Florida Court Will Reconsider Ruling That Favors Tobacco Firms in Lawsuit
A Florida state appeals court reopened the threat of huge punitive damages against tobacco companies in a class-action lawsuit by saying it will reconsider a ruling it made two weeks ago. The earlier decision had been considered an important victory for c
Florida's Third District Court of Appeal on Friday vacated its Sept. 3 order requiring that smokers' claims for punitive as well as compensatory damages in the suit be heard individually. The court said it will hear oral arguments on the issue Sept. 30.
If the judges change their stance, the so-called Engle case filed against the country's top five tobacco companies could again pose a significant danger to cigarette makers. "In the absence of another favorable ruling for the industry, Engle once again becomes threatening," said Martin Feldman, a tobacco-industry analyst at Salomon Smith Barney in New York. The court's earlier decision requiring that plaintiffs' damage claims be heard individually would have vastly reduced the tobacco industry's legal and financial risk. News of that decision sent tobacco-company shares up earlier this month.
Although the appeals court's latest ruling was handed down Friday, several Wall Street analysts said they were unaware of the development until after markets closed Monday.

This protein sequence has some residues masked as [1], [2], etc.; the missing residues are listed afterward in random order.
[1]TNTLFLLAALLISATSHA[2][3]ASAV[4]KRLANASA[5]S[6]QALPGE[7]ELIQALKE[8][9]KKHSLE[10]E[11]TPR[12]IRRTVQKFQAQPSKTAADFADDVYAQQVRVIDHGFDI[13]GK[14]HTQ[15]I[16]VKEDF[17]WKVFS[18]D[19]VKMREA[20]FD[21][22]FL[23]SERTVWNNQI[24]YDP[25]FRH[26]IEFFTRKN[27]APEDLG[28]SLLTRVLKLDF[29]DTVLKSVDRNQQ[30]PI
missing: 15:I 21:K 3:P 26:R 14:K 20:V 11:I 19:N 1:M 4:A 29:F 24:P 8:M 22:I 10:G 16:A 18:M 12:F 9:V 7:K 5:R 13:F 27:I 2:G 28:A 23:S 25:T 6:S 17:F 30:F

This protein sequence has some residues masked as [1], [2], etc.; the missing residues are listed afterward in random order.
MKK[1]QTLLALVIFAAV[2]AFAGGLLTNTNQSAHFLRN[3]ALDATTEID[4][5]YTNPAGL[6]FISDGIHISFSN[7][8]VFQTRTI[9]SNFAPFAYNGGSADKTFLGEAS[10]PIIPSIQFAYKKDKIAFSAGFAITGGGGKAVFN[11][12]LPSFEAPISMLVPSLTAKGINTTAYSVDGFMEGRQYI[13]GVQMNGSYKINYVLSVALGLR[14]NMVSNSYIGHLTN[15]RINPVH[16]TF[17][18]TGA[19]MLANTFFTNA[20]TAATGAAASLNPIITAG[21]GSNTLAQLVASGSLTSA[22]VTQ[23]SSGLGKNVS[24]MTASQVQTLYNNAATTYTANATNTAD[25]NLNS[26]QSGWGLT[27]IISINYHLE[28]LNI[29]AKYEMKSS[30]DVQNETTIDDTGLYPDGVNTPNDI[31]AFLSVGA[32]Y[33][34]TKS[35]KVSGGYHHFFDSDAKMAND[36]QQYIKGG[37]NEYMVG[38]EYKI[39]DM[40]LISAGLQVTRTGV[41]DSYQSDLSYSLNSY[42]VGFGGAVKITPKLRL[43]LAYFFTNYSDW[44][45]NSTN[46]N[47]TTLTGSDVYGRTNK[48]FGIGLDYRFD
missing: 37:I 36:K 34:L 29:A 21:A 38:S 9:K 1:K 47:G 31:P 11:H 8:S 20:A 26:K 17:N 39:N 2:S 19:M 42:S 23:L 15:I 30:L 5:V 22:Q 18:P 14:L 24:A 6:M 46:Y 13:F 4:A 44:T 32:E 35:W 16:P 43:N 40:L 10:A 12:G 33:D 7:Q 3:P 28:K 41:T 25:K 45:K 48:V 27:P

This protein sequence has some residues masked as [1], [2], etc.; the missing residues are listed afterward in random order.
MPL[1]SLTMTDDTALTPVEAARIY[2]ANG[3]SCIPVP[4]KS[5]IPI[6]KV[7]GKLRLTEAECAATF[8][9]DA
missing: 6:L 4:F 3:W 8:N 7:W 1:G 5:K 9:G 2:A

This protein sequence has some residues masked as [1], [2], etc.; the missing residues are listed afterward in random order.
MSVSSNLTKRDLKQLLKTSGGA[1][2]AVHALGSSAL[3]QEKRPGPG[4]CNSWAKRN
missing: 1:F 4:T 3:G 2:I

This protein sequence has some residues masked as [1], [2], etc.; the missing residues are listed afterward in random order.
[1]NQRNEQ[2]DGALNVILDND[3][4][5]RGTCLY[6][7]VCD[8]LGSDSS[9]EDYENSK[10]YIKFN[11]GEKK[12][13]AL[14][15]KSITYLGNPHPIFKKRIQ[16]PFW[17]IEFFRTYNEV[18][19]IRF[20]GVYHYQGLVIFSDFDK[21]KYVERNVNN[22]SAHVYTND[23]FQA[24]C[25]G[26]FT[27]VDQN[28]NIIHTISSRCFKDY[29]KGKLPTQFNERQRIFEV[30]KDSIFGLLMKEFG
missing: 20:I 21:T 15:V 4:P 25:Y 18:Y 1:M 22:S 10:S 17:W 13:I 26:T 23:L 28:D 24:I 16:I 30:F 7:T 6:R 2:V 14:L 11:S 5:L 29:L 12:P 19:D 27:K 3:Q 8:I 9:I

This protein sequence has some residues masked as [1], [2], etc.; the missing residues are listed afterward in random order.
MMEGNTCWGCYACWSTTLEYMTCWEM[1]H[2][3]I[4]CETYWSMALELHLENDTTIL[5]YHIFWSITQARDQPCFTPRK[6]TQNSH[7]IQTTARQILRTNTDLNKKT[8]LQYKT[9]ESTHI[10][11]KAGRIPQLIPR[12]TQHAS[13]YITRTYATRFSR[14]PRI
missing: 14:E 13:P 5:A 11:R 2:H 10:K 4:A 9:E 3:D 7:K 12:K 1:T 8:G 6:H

In July, a Miami-Dade County Circuit Court jury found the tobacco companies liable for injuries to tens of thousands of Florida smokers. The trial was set to reconvene earlier this month for the jury to weigh compensatory damages for two plaintiffs and a lump-sum punitive award for the entire class.
But before the second phase of the trial began, a three-judge panel of the appeals court ruled that punitive damages, like compensatory damages, must be determined one smoker at a time. Judge Robert Kaye then delayed the resumption of the trial, giving the plaintiffs' lawyers time to ask the appeals court for a rehearing.
The 11-member court, however, decided to revisit the issue on its own, a rare step that signals that "some members of the court probably have some concerns" about the earlier decision, said Daniel S. Pearson, a partner in Florida law firm Holland & Knight and a former judge on the Third District appeals court.
The court gave no reasons for its decision to reconsider the matter. Analysts speculated that the court could be concerned with everything from procedural issues to substantive ones.
"Despite the fact that it looks negative for the industry, there could be a silver lining here" for the companies, said William Pecoriello, an analyst at Sanford C. Bernstein & Co. "This could open up a window for a motion to decertify the class." The tobacco industry has long argued that individual smokers' cases are too different to be lumped together in a single class action.
Stanley Rosenblatt, who along with his wife, Susan, represents the Florida smokers, couldn't be reached for comment. Tobacco-company lawyers declined to comment, citing a court order barring either side from discussing the case while it is being tried.